“Midnight Special,” Jeff Nichols’ fourth feature film after the notable success of “Mud” (2012), hits theaters this weekend. Starring Michael Shannon and Jaeden Lieberher, the film showcases Nichols’ fine-tuned writing and directing skills. The story revolves around a father (Shannon) and his young son (Lieberher) on the run from authorities and a religious cult. The destination appears to be every bit as important as the reason they are running. This high intensity and unusually thrilling film keeps you guessing and attempting to put together the pieces of the puzzle. The picture isn’t truly clear until the very end—and what an end it is!
I had the opportunity to sit down with Nichols to discuss the story’s genesis as well as the process of making “Midnight Special.” With a gravely voice, Nichols admitted to being exhausted after a full week of talking with press. However, his expression and words relayed that he was equally as thrilled that people wanted to discuss this film. Car chases, car choices, religion, and parenthood all find their way into this newest adventure for Nichols.
The story itself is heavily visual with little conversation. But every spoken word is of the utmost importance. Nichols expressed that he is evolving as a minimalist storyteller and “Midnight Special” is “…designed to be the ultimate part of the evolution.” He described it as a “reduction in narrative exposition” and enjoys the outcome of this style. However, he also admitted that he took it to an extreme in this film. In an attempt to explain how this writing style works, Nichols said, “I try to treat dialogue just like behavior. You don’t always say what you mean…and you certainly don’t always speak your subtext. I just try and be real honest about the situations I put my characters in.”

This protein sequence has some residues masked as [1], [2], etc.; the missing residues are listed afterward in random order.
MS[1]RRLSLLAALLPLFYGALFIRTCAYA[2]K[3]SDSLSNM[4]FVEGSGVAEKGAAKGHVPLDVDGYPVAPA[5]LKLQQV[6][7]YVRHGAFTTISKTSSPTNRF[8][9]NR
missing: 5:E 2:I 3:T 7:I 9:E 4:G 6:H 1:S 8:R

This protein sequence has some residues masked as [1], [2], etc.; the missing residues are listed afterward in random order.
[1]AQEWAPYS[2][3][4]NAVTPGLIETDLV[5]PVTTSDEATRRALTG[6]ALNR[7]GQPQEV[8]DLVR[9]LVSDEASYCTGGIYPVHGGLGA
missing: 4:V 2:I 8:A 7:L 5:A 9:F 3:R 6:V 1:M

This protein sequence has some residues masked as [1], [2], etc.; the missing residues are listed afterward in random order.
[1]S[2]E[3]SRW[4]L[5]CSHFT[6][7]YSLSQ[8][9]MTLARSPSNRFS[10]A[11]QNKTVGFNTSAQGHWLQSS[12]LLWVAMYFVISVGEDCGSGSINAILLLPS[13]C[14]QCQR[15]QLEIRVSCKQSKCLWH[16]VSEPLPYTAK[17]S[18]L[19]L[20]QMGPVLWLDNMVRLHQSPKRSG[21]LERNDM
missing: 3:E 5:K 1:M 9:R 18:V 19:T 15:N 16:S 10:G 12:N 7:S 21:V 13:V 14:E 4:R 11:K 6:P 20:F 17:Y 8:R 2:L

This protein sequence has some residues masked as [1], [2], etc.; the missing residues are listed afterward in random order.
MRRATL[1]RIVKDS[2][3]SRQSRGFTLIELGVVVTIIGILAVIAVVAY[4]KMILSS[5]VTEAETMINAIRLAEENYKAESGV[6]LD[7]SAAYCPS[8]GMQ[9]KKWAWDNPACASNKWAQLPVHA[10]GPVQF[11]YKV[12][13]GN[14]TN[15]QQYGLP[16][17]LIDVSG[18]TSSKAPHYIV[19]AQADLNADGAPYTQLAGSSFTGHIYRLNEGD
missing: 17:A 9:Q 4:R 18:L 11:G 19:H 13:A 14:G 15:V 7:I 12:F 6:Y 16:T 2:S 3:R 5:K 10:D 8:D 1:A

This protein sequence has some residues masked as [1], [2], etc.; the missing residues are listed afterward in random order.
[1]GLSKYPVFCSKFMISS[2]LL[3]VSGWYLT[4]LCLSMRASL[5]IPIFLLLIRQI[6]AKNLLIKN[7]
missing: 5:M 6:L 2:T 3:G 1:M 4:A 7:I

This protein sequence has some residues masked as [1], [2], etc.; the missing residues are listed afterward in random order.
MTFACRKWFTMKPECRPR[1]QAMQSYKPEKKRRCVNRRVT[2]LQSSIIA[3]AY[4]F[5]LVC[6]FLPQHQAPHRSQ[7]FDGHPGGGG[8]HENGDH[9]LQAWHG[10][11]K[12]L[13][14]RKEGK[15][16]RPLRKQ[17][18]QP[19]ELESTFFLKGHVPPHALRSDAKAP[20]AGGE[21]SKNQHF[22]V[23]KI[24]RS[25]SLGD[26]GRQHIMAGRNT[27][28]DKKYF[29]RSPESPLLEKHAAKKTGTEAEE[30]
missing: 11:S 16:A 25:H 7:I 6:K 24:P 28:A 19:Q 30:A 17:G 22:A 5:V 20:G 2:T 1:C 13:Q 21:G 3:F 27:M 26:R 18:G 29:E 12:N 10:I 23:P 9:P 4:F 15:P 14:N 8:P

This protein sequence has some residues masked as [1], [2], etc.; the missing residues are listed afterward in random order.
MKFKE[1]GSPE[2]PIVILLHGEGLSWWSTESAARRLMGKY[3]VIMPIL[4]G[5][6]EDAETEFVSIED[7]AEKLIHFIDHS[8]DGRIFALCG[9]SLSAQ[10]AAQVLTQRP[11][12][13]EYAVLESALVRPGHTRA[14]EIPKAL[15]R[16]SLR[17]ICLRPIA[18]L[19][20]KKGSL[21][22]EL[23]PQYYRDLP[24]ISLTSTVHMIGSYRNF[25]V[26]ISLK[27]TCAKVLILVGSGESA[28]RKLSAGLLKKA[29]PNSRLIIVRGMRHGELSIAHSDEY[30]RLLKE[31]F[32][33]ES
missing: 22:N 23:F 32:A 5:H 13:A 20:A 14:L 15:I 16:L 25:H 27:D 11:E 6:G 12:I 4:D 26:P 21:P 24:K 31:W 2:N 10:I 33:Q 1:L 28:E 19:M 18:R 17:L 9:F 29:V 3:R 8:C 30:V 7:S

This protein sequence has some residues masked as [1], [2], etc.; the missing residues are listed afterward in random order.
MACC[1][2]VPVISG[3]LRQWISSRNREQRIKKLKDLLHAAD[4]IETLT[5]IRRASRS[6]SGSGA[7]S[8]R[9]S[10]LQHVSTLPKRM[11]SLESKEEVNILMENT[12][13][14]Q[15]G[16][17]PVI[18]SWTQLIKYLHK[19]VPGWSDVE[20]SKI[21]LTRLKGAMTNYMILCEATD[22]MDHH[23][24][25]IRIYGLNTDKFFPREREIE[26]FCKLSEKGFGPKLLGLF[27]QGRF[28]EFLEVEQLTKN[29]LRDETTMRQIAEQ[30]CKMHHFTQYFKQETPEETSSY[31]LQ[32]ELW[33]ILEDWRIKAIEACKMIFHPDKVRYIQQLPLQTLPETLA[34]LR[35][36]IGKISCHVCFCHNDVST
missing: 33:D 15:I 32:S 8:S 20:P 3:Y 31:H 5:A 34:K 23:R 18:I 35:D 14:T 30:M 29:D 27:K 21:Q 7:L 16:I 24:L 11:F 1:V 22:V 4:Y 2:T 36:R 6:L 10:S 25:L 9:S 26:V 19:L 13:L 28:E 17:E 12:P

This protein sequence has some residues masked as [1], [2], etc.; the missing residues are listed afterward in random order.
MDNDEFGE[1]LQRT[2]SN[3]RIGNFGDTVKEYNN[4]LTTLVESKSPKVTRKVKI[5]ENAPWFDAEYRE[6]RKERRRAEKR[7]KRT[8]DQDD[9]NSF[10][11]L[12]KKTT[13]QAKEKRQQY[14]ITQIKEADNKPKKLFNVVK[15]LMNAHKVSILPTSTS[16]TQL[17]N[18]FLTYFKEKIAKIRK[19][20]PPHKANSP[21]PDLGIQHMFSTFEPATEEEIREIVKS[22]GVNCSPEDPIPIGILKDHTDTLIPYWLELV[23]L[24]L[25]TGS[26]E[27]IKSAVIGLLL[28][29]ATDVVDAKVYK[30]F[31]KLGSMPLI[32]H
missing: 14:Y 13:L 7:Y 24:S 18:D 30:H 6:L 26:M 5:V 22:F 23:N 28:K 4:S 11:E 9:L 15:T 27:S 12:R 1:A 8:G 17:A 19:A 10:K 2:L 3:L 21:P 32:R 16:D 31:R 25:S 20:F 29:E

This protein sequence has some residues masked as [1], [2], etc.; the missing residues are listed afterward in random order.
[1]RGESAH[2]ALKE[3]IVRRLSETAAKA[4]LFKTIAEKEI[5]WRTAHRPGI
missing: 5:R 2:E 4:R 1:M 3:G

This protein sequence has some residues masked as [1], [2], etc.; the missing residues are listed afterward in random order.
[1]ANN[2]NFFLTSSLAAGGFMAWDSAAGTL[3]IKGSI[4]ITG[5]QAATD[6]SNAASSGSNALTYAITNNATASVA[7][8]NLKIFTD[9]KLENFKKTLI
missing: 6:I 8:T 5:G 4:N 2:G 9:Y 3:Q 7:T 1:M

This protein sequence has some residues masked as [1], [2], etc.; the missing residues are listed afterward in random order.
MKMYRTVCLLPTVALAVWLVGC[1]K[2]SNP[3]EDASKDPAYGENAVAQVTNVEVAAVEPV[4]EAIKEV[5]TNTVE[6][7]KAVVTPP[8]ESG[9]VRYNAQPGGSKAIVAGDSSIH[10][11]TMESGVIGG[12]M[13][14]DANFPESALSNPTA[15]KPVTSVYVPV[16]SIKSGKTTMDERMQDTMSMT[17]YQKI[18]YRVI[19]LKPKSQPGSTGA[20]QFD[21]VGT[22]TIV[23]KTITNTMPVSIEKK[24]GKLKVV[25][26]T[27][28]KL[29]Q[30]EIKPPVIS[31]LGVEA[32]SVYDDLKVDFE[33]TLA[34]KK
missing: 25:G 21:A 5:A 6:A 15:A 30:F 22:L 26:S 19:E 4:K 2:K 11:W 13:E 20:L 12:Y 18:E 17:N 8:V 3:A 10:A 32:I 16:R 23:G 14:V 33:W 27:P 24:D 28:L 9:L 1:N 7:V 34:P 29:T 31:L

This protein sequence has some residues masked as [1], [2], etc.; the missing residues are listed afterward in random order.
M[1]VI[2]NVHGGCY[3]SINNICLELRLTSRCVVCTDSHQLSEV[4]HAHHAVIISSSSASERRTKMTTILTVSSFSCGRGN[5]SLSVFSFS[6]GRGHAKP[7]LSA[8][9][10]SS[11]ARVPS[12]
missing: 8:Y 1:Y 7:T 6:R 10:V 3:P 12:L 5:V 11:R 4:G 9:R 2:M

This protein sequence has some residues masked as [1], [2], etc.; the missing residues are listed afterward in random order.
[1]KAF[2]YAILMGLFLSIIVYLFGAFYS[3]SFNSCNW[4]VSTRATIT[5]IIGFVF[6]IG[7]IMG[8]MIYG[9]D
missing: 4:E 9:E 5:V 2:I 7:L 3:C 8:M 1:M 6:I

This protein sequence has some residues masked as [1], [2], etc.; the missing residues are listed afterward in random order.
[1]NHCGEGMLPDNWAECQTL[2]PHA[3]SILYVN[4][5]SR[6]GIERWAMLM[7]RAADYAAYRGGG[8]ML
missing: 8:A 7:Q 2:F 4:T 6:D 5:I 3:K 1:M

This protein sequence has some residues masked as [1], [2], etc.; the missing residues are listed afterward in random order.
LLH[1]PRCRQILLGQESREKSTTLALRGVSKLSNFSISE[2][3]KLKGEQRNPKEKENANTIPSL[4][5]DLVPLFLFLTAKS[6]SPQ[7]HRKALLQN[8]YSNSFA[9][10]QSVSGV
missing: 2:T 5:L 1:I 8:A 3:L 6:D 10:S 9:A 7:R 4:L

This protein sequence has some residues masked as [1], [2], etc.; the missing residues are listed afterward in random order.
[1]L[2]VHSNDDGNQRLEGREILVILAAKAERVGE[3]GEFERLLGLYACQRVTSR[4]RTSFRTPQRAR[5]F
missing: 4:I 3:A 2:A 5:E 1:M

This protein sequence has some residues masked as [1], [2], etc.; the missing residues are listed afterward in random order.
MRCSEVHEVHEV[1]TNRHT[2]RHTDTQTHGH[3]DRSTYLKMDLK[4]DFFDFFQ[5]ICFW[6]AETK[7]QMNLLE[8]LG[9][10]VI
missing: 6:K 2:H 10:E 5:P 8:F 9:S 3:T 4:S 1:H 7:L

Endings are also generally something important to writers, but Nichols finds endings to be tricky. He related that most screenwriters have an idea of how the plot will resolve itself, but he doesn’t think of endings that way. “I think about them as developments out of character; character feelings, character emotions. I think that’s why sometimes my endings are off-putting for people because I don’t really care about wrapping up the plot.” He continued to explain that this Spielberg inspired film is about “reaching this kind of emotional climax for the characters” and that he wants to have that same kind of wonder and awe that unfolds before you.
Wonder and awe are also an influence in the plot of this film in a very personal way for Nichols. Unfortunately, he experienced a very traumatic event which gave way to the creation of the second level of this chase movie; it’s the heart and soul of the film. During this time period, his 8 month old son had a very high fever which lead to what is called a febrile seizure. Thankfully, now at the age of 5, his son is healthy and doing fine. But at the time, Nichols shared, “It was a really terrifying experience for my wife and I.” As many of us know, being a parent is very overwhelming during that first year and Nichols expressed that he and his wife “…were kind of under water. You’re exhausted. Your social life has disappeared. Your whole life changes. My wife and I refer to that first year as The Darkness.”